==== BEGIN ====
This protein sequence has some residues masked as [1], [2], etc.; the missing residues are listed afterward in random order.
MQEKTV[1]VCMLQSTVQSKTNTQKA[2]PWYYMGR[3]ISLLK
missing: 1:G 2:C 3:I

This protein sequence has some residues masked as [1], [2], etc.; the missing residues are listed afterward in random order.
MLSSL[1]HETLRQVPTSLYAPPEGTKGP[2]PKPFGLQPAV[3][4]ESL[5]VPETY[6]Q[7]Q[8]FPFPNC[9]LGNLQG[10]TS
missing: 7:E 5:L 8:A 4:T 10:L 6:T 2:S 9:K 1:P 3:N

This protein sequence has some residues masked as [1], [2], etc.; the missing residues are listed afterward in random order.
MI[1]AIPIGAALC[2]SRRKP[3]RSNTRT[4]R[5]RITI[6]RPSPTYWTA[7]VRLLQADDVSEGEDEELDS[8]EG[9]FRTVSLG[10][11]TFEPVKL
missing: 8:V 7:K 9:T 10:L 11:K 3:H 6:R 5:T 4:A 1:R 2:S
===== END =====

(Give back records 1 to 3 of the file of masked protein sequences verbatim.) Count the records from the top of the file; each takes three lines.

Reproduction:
This protein sequence has some residues masked as [1], [2], etc.; the missing residues are listed afterward in random order.
MQEKTV[1]VCMLQSTVQSKTNTQKA[2]PWYYMGR[3]ISLLK
missing: 1:G 2:C 3:I

This protein sequence has some residues masked as [1], [2], etc.; the missing residues are listed afterward in random order.
MLSSL[1]HETLRQVPTSLYAPPEGTKGP[2]PKPFGLQPAV[3][4]ESL[5]VPETY[6]Q[7]Q[8]FPFPNC[9]LGNLQG[10]TS
missing: 7:E 5:L 8:A 4:T 10:L 6:T 2:S 9:K 1:P 3:N

This protein sequence has some residues masked as [1], [2], etc.; the missing residues are listed afterward in random order.
MI[1]AIPIGAALC[2]SRRKP[3]RSNTRT[4]R[5]RITI[6]RPSPTYWTA[7]VRLLQADDVSEGEDEELDS[8]EG[9]FRTVSLG[10][11]TFEPVKL
missing: 8:V 7:K 9:T 10:L 11:K 3:H 6:R 5:T 4:A 1:R 2:S